After a routine traffic meeting last week led to dozens of North Las Vegas residents demanding answers about a recent string of shootings, city officials held another meeting Tuesday night to reassure residents.
Pamela Ojeda, the newly appointed North Las Vegas Police Department chief, stressed to residents that the recent shootings were not related.
“We wanted to stop the — not necessarily rumors — but everything that was going around that it was an entire gang problem,” Ojeda told reporters after the meeting at North Las Vegas City Hall. “I don’t mean to diminish a single crime or a single death or anything; it was just a bad month for us.”
Since Oct. 30, six shootings have left five people dead and three more injured.The victims ranged from 3 to 19 years old. One of the shootings, which killed 11-year-old Angelina Erives, was gang related. Police believe gang members targeted the wrong house when Erives was shot.
At one point during the meeting, Ojeda told residents that violence has been happening across the Las Vegas Valley, and that the recent shootings are getting a lot of attention because they happened within the same month.
Ojeda later emphasized that she didn’t mean to dismiss concerns regarding the recent shootings.
“We’re not saying that one doesn’t matter; we’re there from the very beginning,” she said. “It’s not a statistic to us.”
Ojeda also told residents about the department’s plan to work on “engaging community partners,” implementing new crime-fighting technologies and rededicating resources, in part, by moving the department’s problem-solving unit to the northeast part of the city to shorten response times.
The problem-solving unit, a squad that targets areas with an influx of crime, will be moved to the area of Centennial Parkway and Palmer Street, from the South Area Command at North Las Vegas Boulevard and Civic Center Drive. The unit will also be more visible in full uniform and marked patrol cars, she said.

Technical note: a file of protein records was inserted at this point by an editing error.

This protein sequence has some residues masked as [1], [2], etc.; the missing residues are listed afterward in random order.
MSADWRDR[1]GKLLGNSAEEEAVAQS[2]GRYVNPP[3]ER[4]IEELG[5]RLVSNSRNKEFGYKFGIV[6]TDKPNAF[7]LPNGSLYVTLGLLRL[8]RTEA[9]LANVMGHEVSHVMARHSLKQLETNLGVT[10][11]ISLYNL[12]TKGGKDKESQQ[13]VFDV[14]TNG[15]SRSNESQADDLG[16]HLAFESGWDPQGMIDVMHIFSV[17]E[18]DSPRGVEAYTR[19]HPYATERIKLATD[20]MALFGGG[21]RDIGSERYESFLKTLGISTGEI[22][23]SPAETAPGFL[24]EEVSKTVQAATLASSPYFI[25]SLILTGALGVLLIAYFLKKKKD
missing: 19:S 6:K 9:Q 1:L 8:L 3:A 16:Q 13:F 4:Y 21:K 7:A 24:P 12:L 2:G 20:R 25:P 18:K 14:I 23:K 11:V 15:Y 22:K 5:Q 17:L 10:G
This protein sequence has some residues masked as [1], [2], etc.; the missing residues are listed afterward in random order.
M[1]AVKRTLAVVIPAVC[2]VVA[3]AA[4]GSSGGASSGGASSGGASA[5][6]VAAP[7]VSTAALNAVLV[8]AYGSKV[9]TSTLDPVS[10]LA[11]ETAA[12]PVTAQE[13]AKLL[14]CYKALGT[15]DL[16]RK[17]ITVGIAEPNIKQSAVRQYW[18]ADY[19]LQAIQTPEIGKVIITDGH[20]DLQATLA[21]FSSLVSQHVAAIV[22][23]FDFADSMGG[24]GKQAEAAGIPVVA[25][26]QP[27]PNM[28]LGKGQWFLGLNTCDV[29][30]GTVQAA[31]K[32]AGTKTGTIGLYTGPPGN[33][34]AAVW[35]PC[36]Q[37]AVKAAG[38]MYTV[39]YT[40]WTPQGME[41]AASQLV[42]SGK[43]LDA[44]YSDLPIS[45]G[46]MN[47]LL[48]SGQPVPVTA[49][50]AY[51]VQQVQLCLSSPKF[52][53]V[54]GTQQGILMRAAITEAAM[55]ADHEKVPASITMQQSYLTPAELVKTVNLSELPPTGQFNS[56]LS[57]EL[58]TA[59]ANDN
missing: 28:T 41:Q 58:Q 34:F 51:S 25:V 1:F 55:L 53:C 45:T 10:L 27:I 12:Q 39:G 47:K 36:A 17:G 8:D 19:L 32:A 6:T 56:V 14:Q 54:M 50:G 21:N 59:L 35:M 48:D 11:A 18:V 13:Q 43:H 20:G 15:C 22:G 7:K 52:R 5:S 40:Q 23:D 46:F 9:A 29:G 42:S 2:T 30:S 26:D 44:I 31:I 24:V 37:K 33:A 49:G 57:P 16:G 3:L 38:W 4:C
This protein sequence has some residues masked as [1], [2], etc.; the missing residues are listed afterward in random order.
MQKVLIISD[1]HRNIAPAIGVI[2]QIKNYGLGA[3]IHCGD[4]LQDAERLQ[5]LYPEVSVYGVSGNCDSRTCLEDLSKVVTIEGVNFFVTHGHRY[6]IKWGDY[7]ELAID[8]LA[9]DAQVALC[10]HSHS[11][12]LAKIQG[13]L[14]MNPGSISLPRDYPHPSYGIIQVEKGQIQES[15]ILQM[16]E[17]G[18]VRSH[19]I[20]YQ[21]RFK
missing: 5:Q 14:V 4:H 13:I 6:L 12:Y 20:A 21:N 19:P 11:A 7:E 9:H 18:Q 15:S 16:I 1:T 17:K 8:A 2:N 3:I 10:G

Among those who spoke at the meeting were Clark County School District Police Department representatives, school district Assistant Superintendent Tammy Malich, members of the North Las Vegas Police Department who work to prevent gang violence, and state Sen. Patricia Spearman.
Spearman spoke about fighting the root causes of violence and gang membership by implementing after-school programs and working to reach kids before they join gangs.
“We’ve got to show our children that we care and that they are more than just a statistical dot on a data point,” she said.
North Las Vegas Mayor John Lee and the rest of the City Council members attended Tuesday’s meeting.
Bob Safir, who’s lived in North Las Vegas for about two years, said he was satisfied with the meeting but wanted more information on community programs that help prevent crime.
“I would like more in-depth information from what we saw,” the 70-year-old said. “It’s great to have all these programs, but then the question is, “Well, how do we get involved in that?”
Erik Huey, who was at last week’s meeting, said he was glad to hear from city officials Tuesday night.
“I wish we could have heard from them sooner,” the 57-year-old said. “Nonetheless, I was happy to see all of the resources that are being made available.”
Huey agreed with city officials that the school district, Police Department and city need to work together to address crime.
“It takes a partnership,” he said. “It takes a true effort among every single key stakeholder that lives in the community, that works in the community, to help keep this community safe.”